Any Michael Sam draft drop will be because of money, like all else in the NFL
The top draft pick in last year’s third round, Travis Kelce, received slightly more than $700K in guaranteed money via his signing bonus. Mike Catapano, the first player off the board in Round 7, nabbed about $69,000. The gap between the two players may not sound like much in the rich NFL world, but it is enough to explain one of the main reasons Michael Sam could slide come draft day:
It would be easier to cut him.
The fact of the matter is that no one is really sure how this will go. This is unprecedented ground for the NFL.
So, all the positive comments from around the league are nice, but … well, what if the naysayers are right? What if the team Sam lands with proves too unsettled in the locker room to handle the situation or the media frenzy? Heck, what if Sam himself buckles under the weight of what’s ahead? He has been stoic and steady thus far, with absolutely no public issues from inside Missouri’s locker room after he came out to this teammates. Jumping into the NFL draft circuit, immediately after making his historic announcement, presents another challenge entirely. And even after navigating that, there’s uncertainty, right or wrong, to how (or if) a team will embrace him.
Sam is a prospect whose on-field potential already was being questioned before he made his announcement Sunday. Add in the other factors, and even though most NFL personnel members are making the appropriate comments now, Sam will be viewed come the draft as a risk.
And the greater the risk a player brings to the table, the less security teams want to offer up in return. The Cardinals tried to talk Tyrann Mathieu into a contract with no guaranteed money before settling on a staggered bonus. Armonty Bryant, a 2013 seventh-round pick who had been busted selling pot in college, received nothing up front from the Browns. Sweeping Sam under the same umbrella as players who have had off-field brushes with the law would be taking a simplistic, ill-sighted view. Yet, it might be exactly how the NFL’s franchises approach him.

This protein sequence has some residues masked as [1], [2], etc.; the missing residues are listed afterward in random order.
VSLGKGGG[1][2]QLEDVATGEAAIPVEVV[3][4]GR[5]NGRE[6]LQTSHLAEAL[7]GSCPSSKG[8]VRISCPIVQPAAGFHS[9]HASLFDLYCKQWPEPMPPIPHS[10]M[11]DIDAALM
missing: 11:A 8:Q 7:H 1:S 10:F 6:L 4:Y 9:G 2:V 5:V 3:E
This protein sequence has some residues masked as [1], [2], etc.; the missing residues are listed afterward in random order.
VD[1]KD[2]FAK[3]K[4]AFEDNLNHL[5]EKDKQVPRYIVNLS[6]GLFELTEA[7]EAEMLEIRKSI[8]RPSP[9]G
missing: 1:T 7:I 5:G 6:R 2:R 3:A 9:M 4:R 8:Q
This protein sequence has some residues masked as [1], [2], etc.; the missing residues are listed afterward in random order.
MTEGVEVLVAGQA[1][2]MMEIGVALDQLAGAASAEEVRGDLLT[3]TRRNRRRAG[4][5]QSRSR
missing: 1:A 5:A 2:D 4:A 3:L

The NFL is an old-school type of place, so we can expect there to be some general uneasiness through segments of it with regard to Sam’s presence. It’s still likely that any tumble Sam takes in the draft will be more about dollars and cents than politics and personal lives.
A perceived locker-room distraction, no matter the cause, is something NFL teams try to avoid. If a franchise is going to jump headfirst into the Michael Sam business, it may opt to do so with a later-round investment as opposed to promising hundreds of thousands of dollars earlier. Teams hunt for starters in the third round — Larry Warford, Keenan Allen, Tyrann Mathieu and Mike Glennon were all taken there in 2013; they roll the dice late.
There are plenty of people who want to see this story deliver a happy ending, with Sam latching onto an NFL roster and thriving there for several seasons. But front offices cannot predict the future, so they often approach the present with caution.
In the end, most personnel decisions made in the NFL boil down to finances. Why should this one be any different?